This is a leukopheresis-based procedure in which the patient’s whole blood is processed extracorporeally: the white blood cells (WBC) are separated from the red blood cells (RBC) by centrifugation, exposed to UVA light, and then returned to the patient (hence the name “extracorporeal photopheresis” or ECP). Initially, induction of photosensitivity of WBCs was achieved by oral administration of 8-MOP prior to therapy. However, the oral route of administration is associated with the same side-effects discussed above for PUVA (i.e., nausea, vomiting, diarrhea, inconsistent blood levels of 8-MOP and photosensitivity). To avoid these, the procedure was further modified to use liquid psoralen (methoxsalen) at a concentration of 340ng/mL (Uvadex®, Therakos) added directly into the treatment bag after collection of the buffy coat by leukopheresis. Similar to the initial procedure, the WBCs are then exposed to ultraviolet A light in a photoactivation chamber. This is a clear plastic plate with a 1mm thin zigzagging pathway that allows for greater surface area of the WBC exposure to the UVA during their recirculation through the plate. The UVA lamps on both sides of the plate achieve cell exposure energy up to 2J/cm2 of UVA, which is enough energy to induce apoptosis of all cells in the chamber.15
The RBCs and plasma are returned to the patient after each collection cycle and WBCs are returned to the patient at the end of the overall treatment. Each treatment lasts about 3 hours, depending on the technical aspects of the procedure. Usually, the therapy is administered for 2 days in a row, once per month, though other (accelerated) regimens have been used under certain circumstances. For patients sustaining clinical remission, the treatment interval may be slowly increased to two treatments every 6-8 weeks. If no evidence of active disease is present, the treatment may be discontinued with established close clinical follow-up.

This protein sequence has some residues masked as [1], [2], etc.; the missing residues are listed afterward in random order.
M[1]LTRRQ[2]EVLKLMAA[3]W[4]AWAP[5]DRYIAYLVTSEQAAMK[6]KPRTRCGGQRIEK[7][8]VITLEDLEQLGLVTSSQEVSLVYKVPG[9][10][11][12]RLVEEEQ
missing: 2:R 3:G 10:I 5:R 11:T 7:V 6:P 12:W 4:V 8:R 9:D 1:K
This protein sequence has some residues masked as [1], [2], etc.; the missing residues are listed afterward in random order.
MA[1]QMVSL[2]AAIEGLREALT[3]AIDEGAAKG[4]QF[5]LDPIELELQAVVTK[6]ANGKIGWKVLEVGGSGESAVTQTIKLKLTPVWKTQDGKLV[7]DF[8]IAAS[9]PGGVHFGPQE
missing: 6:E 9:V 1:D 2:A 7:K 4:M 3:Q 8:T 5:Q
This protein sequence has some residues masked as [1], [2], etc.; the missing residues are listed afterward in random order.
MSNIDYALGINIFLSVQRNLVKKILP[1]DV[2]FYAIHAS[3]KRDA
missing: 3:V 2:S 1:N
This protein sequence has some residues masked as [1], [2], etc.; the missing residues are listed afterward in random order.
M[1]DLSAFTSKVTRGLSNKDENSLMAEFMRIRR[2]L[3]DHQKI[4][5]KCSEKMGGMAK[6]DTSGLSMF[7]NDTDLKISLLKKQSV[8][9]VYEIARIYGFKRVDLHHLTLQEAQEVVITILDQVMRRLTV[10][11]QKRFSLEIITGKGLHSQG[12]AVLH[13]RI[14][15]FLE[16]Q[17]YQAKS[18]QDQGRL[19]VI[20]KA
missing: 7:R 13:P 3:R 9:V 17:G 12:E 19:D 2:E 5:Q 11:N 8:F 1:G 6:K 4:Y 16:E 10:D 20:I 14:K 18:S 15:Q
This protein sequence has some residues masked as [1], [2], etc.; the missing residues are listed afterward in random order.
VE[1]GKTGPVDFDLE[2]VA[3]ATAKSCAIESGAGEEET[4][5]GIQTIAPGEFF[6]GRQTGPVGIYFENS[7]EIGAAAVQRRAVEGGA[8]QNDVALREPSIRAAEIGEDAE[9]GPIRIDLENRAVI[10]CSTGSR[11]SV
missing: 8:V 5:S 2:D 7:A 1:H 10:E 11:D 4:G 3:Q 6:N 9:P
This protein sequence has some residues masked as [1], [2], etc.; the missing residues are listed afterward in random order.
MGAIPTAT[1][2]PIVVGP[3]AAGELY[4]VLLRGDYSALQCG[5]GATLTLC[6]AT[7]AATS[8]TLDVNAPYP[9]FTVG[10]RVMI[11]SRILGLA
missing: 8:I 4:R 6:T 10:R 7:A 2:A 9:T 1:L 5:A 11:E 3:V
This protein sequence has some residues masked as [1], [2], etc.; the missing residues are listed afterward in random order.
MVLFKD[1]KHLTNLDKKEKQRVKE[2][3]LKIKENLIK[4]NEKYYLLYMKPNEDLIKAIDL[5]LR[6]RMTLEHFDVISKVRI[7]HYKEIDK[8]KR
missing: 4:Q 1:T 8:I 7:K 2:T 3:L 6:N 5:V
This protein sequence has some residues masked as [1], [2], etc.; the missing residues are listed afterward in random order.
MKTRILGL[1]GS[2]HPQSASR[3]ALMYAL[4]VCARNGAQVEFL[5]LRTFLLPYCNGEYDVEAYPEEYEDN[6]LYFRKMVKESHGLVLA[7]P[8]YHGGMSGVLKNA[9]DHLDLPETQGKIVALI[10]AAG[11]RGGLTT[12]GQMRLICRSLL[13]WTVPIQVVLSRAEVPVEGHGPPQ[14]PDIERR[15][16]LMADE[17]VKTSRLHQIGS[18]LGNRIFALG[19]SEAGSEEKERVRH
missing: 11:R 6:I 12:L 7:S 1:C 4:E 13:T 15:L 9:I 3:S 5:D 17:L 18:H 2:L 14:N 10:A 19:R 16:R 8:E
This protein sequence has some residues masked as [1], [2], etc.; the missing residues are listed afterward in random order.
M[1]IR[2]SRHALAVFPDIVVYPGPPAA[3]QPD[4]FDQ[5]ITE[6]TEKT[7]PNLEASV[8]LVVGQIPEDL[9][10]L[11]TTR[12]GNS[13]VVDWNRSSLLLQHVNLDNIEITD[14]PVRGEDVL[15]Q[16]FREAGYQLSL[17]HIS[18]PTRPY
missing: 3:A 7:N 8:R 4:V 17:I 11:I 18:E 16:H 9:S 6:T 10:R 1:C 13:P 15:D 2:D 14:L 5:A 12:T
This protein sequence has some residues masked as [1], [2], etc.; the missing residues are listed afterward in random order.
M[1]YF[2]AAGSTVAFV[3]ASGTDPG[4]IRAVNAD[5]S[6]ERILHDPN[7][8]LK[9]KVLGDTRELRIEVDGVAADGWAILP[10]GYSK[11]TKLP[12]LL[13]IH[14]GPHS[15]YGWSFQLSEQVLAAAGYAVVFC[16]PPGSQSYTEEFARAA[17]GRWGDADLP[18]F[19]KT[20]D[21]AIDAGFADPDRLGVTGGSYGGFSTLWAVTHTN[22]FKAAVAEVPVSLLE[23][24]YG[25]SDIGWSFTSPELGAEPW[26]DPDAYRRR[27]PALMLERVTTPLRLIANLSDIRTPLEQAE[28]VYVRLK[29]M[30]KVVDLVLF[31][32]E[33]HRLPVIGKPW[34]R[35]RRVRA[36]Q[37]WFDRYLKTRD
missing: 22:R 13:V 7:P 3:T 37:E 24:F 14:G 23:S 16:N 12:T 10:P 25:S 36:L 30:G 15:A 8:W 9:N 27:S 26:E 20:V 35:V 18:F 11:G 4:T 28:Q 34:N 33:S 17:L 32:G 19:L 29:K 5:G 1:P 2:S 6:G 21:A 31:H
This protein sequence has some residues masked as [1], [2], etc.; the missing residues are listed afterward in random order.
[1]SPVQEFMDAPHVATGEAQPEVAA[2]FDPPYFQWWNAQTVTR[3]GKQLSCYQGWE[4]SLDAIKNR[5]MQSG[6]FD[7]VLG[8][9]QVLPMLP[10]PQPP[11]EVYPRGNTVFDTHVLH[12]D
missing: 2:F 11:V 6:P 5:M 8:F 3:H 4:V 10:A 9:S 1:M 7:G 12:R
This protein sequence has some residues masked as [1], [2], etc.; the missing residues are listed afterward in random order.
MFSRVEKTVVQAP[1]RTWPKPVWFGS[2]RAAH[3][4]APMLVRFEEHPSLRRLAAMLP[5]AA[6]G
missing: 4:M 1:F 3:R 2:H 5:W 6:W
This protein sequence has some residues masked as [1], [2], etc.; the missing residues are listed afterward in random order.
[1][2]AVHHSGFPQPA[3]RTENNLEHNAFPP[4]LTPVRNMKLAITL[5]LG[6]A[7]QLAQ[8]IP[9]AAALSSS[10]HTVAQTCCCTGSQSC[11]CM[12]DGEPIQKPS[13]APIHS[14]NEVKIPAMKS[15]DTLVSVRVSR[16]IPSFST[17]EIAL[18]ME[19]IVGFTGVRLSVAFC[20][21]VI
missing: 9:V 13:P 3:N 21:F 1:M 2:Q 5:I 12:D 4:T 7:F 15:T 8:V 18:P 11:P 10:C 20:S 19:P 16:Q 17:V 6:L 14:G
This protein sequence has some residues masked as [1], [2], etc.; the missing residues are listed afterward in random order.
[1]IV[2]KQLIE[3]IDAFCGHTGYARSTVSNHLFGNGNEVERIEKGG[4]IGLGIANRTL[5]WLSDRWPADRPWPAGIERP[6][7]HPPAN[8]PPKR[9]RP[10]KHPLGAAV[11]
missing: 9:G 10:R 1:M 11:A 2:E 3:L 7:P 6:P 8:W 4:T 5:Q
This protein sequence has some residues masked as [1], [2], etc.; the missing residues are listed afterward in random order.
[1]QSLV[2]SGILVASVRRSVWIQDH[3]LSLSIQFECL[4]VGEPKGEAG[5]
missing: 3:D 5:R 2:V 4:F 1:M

Treatment of MF and SzS with ECP was thoroughly analyzed through a meta-analysis of 19 studies reporting the use of ECP as a monotherapy (5 studies), or as part of combination therapy (14 studies) in more than 400 patients.16 The authors report that the combined overall response rate (OR) for all stages of CTCL was 55.7% (244 out of 438), with 17.6% (77 out of 438) achieving a complete response (CR). Analysis of data where ECP was used as a monotherapy revealed similar results with 55.5% OR and 14.8% CR.16 Similarly, for erythrodermic disease (T4) the OR was 57.6% and CR was 15.3%. Notably, combined analysis of responses to ECP by SzS patients revealed an OR of 42.9% and CR of 9.5% (see Table 1).
Use of ECP in early stages of CTCL is controversial. There are some reports of significant efficacy of ECP in stage IB patients with wide-spread skin disease, where response rates of 64% OR and 28% CR were cited.16 Recently, a clinical trial was initiated to definitively address the use of ECP in early MF with minimal blood involvement.